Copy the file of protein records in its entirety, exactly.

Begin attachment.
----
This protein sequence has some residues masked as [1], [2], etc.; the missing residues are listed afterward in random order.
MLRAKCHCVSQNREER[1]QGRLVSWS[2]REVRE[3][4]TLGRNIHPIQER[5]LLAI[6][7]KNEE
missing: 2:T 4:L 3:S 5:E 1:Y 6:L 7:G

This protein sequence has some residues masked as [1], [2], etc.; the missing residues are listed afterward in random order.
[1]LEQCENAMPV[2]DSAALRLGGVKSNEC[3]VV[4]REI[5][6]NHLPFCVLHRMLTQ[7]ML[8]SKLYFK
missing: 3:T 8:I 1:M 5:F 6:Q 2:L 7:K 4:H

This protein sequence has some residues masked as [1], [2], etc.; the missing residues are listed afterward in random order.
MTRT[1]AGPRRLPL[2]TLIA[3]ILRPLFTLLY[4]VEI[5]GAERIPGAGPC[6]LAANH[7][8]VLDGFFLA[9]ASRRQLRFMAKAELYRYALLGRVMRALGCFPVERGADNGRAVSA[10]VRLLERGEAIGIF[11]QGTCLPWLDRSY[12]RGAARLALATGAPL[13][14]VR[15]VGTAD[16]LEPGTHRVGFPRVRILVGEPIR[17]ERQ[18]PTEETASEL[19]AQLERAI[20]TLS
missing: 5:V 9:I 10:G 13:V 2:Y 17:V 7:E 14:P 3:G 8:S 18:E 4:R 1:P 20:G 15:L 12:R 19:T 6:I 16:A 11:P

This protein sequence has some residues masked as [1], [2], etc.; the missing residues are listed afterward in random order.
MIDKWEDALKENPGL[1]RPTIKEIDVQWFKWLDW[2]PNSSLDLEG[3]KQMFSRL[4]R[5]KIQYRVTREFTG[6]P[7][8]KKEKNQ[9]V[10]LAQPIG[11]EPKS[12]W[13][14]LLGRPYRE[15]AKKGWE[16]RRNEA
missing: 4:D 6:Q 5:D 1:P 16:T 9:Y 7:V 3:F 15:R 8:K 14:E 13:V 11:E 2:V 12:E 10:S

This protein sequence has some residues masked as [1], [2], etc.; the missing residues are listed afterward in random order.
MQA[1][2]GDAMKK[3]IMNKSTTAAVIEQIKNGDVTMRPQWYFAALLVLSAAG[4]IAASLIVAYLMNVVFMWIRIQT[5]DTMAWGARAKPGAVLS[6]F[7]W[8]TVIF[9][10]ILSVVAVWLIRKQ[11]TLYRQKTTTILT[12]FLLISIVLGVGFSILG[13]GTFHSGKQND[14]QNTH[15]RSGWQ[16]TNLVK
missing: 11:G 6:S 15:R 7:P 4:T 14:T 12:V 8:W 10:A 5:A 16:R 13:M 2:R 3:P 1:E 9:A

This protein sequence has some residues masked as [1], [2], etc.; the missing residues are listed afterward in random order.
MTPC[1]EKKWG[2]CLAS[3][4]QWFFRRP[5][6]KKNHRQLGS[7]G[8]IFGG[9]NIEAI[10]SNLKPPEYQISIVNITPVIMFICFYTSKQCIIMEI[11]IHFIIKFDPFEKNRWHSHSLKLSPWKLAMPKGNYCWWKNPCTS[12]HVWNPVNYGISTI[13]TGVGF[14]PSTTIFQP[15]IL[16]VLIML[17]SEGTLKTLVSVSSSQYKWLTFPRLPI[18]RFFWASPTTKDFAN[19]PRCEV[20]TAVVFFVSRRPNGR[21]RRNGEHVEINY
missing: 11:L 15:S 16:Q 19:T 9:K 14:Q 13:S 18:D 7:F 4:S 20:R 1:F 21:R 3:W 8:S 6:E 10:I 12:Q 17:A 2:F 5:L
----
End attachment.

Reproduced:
This protein sequence has some residues masked as [1], [2], etc.; the missing residues are listed afterward in random order.
MLRAKCHCVSQNREER[1]QGRLVSWS[2]REVRE[3][4]TLGRNIHPIQER[5]LLAI[6][7]KNEE
missing: 2:T 4:L 3:S 5:E 1:Y 6:L 7:G

This protein sequence has some residues masked as [1], [2], etc.; the missing residues are listed afterward in random order.
[1]LEQCENAMPV[2]DSAALRLGGVKSNEC[3]VV[4]REI[5][6]NHLPFCVLHRMLTQ[7]ML[8]SKLYFK
missing: 3:T 8:I 1:M 5:F 6:Q 2:L 7:K 4:H

This protein sequence has some residues masked as [1], [2], etc.; the missing residues are listed afterward in random order.
MTRT[1]AGPRRLPL[2]TLIA[3]ILRPLFTLLY[4]VEI[5]GAERIPGAGPC[6]LAANH[7][8]VLDGFFLA[9]ASRRQLRFMAKAELYRYALLGRVMRALGCFPVERGADNGRAVSA[10]VRLLERGEAIGIF[11]QGTCLPWLDRSY[12]RGAARLALATGAPL[13][14]VR[15]VGTAD[16]LEPGTHRVGFPRVRILVGEPIR[17]ERQ[18]PTEETASEL[19]AQLERAI[20]TLS
missing: 5:V 9:I 10:G 13:V 2:Y 17:V 7:E 14:P 3:G 8:S 18:E 4:R 1:P 20:G 15:L 12:R 19:T 6:I 16:A 11:P

This protein sequence has some residues masked as [1], [2], etc.; the missing residues are listed afterward in random order.
MIDKWEDALKENPGL[1]RPTIKEIDVQWFKWLDW[2]PNSSLDLEG[3]KQMFSRL[4]R[5]KIQYRVTREFTG[6]P[7][8]KKEKNQ[9]V[10]LAQPIG[11]EPKS[12]W[13][14]LLGRPYRE[15]AKKGWE[16]RRNEA
missing: 4:D 6:Q 5:D 1:P 16:T 9:Y 7:V 3:F 15:R 8:K 14:E 13:V 11:E 2:V 12:E 10:S

This protein sequence has some residues masked as [1], [2], etc.; the missing residues are listed afterward in random order.
MQA[1][2]GDAMKK[3]IMNKSTTAAVIEQIKNGDVTMRPQWYFAALLVLSAAG[4]IAASLIVAYLMNVVFMWIRIQT[5]DTMAWGARAKPGAVLS[6]F[7]W[8]TVIF[9][10]ILSVVAVWLIRKQ[11]TLYRQKTTTILT[12]FLLISIVLGVGFSILG[13]GTFHSGKQND[14]QNTH[15]RSGWQ[16]TNLVK
missing: 11:G 6:S 15:R 7:P 4:T 14:T 12:V 8:W 10:A 5:A 16:R 13:M 2:R 3:P 1:E 9:A

This protein sequence has some residues masked as [1], [2], etc.; the missing residues are listed afterward in random order.
MTPC[1]EKKWG[2]CLAS[3][4]QWFFRRP[5][6]KKNHRQLGS[7]G[8]IFGG[9]NIEAI[10]SNLKPPEYQISIVNITPVIMFICFYTSKQCIIMEI[11]IHFIIKFDPFEKNRWHSHSLKLSPWKLAMPKGNYCWWKNPCTS[12]HVWNPVNYGISTI[13]TGVGF[14]PSTTIFQP[15]IL[16]VLIML[17]SEGTLKTLVSVSSSQYKWLTFPRLPI[18]RFFWASPTTKDFAN[19]PRCEV[20]TAVVFFVSRRPNGR[21]RRNGEHVEINY
missing: 11:L 15:S 16:Q 19:T 9:K 14:Q 13:S 18:D 7:F 4:S 20:R 1:F 21:R 3:W 8:S 6:E 10:I 12:Q 17:A 2:F 5:L